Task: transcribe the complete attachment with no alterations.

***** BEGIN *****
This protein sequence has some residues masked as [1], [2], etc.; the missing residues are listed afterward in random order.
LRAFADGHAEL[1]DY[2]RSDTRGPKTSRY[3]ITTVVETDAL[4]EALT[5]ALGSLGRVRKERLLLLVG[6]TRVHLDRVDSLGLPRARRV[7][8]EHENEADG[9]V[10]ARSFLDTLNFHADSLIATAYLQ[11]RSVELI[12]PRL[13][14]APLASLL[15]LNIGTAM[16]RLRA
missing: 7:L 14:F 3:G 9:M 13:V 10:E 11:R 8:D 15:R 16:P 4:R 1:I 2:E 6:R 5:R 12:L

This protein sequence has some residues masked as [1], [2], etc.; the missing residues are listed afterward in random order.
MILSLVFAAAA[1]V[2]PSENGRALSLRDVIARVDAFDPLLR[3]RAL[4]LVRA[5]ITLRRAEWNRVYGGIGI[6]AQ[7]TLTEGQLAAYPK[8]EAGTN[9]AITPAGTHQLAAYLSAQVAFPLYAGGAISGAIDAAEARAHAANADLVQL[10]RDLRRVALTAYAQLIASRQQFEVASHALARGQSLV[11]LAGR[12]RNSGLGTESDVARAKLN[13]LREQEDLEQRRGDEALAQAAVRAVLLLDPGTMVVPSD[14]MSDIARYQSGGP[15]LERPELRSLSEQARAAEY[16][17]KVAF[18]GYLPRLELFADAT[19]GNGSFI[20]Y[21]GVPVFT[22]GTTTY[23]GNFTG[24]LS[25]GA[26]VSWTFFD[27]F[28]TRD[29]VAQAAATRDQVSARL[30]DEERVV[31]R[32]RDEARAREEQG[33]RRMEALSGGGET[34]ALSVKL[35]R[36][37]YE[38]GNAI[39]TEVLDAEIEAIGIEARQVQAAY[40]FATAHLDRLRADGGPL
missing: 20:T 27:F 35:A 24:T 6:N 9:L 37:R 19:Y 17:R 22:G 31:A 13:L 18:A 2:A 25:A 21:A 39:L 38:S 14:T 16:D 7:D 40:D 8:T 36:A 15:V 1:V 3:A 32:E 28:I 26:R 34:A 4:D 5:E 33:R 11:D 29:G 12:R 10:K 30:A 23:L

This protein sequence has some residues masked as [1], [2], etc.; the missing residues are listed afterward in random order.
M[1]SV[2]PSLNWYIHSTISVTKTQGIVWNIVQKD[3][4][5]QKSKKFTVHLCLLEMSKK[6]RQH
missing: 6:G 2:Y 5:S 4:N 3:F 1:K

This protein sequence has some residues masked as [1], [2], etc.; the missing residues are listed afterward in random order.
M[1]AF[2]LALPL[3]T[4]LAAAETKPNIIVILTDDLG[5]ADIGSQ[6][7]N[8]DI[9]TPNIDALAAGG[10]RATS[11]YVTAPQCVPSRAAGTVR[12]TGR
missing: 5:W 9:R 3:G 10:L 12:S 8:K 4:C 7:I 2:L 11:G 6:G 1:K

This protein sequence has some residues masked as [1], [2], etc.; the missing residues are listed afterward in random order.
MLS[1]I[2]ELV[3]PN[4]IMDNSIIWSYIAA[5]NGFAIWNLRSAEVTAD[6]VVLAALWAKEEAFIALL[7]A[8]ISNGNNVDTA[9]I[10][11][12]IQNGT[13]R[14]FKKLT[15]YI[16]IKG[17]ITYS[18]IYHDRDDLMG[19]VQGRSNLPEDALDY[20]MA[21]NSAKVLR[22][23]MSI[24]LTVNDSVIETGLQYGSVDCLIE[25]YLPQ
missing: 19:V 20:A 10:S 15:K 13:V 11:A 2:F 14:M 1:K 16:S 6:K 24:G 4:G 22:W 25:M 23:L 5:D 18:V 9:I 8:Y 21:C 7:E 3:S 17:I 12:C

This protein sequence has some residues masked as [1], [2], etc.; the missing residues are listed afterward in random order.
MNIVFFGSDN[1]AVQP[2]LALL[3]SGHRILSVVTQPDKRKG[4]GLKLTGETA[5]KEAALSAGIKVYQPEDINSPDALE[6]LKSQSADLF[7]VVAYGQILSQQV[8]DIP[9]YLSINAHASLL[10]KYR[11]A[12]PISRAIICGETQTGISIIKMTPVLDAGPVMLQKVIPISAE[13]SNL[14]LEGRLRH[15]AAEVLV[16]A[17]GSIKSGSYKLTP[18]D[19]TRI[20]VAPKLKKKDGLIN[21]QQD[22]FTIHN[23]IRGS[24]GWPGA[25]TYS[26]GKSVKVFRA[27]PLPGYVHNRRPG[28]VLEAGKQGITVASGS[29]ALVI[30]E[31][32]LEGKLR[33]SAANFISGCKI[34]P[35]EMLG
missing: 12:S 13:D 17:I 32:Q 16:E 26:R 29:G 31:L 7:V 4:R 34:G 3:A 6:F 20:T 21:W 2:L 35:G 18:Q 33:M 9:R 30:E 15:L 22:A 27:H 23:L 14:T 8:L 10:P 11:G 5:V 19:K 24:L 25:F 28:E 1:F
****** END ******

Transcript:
This protein sequence has some residues masked as [1], [2], etc.; the missing residues are listed afterward in random order.
LRAFADGHAEL[1]DY[2]RSDTRGPKTSRY[3]ITTVVETDAL[4]EALT[5]ALGSLGRVRKERLLLLVG[6]TRVHLDRVDSLGLPRARRV[7][8]EHENEADG[9]V[10]ARSFLDTLNFHADSLIATAYLQ[11]RSVELI[12]PRL[13][14]APLASLL[15]LNIGTAM[16]RLRA
missing: 7:L 14:F 3:G 9:M 13:V 10:E 11:R 8:D 15:R 16:P 4:R 1:I 2:E 6:R 5:R 12:L

This protein sequence has some residues masked as [1], [2], etc.; the missing residues are listed afterward in random order.
MILSLVFAAAA[1]V[2]PSENGRALSLRDVIARVDAFDPLLR[3]RAL[4]LVRA[5]ITLRRAEWNRVYGGIGI[6]AQ[7]TLTEGQLAAYPK[8]EAGTN[9]AITPAGTHQLAAYLSAQVAFPLYAGGAISGAIDAAEARAHAANADLVQL[10]RDLRRVALTAYAQLIASRQQFEVASHALARGQSLV[11]LAGR[12]RNSGLGTESDVARAKLN[13]LREQEDLEQRRGDEALAQAAVRAVLLLDPGTMVVPSD[14]MSDIARYQSGGP[15]LERPELRSLSEQARAAEY[16][17]KVAF[18]GYLPRLELFADAT[19]GNGSFI[20]Y[21]GVPVFT[22]GTTTY[23]GNFTG[24]LS[25]GA[26]VSWTFFD[27]F[28]TRD[29]VAQAAATRDQVSARL[30]DEERVV[31]R[32]RDEARAREEQG[33]RRMEALSGGGET[34]ALSVKL[35]R[36][37]YE[38]GNAI[39]TEVLDAEIEAIGIEARQVQAAY[40]FATAHLDRLRADGGPL
missing: 20:T 27:F 35:A 24:T 6:N 9:L 37:R 19:Y 17:R 22:G 31:A 13:L 18:A 2:A 25:A 21:A 39:L 38:S 14:T 16:D 7:D 40:D 8:T 36:A 15:V 1:V 3:A 32:E 28:I 26:R 34:A 4:D 5:E 33:R 11:D 29:G 12:R 10:K 30:A 23:L

This protein sequence has some residues masked as [1], [2], etc.; the missing residues are listed afterward in random order.
M[1]SV[2]PSLNWYIHSTISVTKTQGIVWNIVQKD[3][4][5]QKSKKFTVHLCLLEMSKK[6]RQH
missing: 6:G 2:Y 5:S 4:N 3:F 1:K

This protein sequence has some residues masked as [1], [2], etc.; the missing residues are listed afterward in random order.
M[1]AF[2]LALPL[3]T[4]LAAAETKPNIIVILTDDLG[5]ADIGSQ[6][7]N[8]DI[9]TPNIDALAAGG[10]RATS[11]YVTAPQCVPSRAAGTVR[12]TGR
missing: 5:W 9:R 3:G 10:L 12:S 8:K 4:C 7:I 2:L 11:G 6:G 1:K

This protein sequence has some residues masked as [1], [2], etc.; the missing residues are listed afterward in random order.
MLS[1]I[2]ELV[3]PN[4]IMDNSIIWSYIAA[5]NGFAIWNLRSAEVTAD[6]VVLAALWAKEEAFIALL[7]A[8]ISNGNNVDTA[9]I[10][11][12]IQNGT[13]R[14]FKKLT[15]YI[16]IKG[17]ITYS[18]IYHDRDDLMG[19]VQGRSNLPEDALDY[20]MA[21]NSAKVLR[22][23]MSI[24]LTVNDSVIETGLQYGSVDCLIE[25]YLPQ
missing: 19:V 20:A 10:S 15:K 13:V 11:A 2:F 14:M 1:K 16:S 6:K 24:G 4:G 22:W 25:M 23:L 5:D 18:V 9:I 8:Y 21:C 7:E 3:S 17:I 12:C

This protein sequence has some residues masked as [1], [2], etc.; the missing residues are listed afterward in random order.
MNIVFFGSDN[1]AVQP[2]LALL[3]SGHRILSVVTQPDKRKG[4]GLKLTGETA[5]KEAALSAGIKVYQPEDINSPDALE[6]LKSQSADLF[7]VVAYGQILSQQV[8]DIP[9]YLSINAHASLL[10]KYR[11]A[12]PISRAIICGETQTGISIIKMTPVLDAGPVMLQKVIPISAE[13]SNL[14]LEGRLRH[15]AAEVLV[16]A[17]GSIKSGSYKLTP[18]D[19]TRI[20]VAPKLKKKDGLIN[21]QQD[22]FTIHN[23]IRGS[24]GWPGA[25]TYS[26]GKSVKVFRA[27]PLPGYVHNRRPG[28]VLEAGKQGITVASGS[29]ALVI[30]E[31][32]LEGKLR[33]SAANFISGCKI[34]P[35]EMLG
missing: 12:S 13:D 17:I 32:Q 16:E 26:R 29:G 31:L 7:V 4:R 34:G 3:A 6:F 20:T 21:W 2:L 35:G 18:Q 33:M 9:R 30:E 15:L 22:A 27:H 23:L 14:T 8:L 10:P 11:G 5:V 19:K 24:L 25:F 28:E 1:F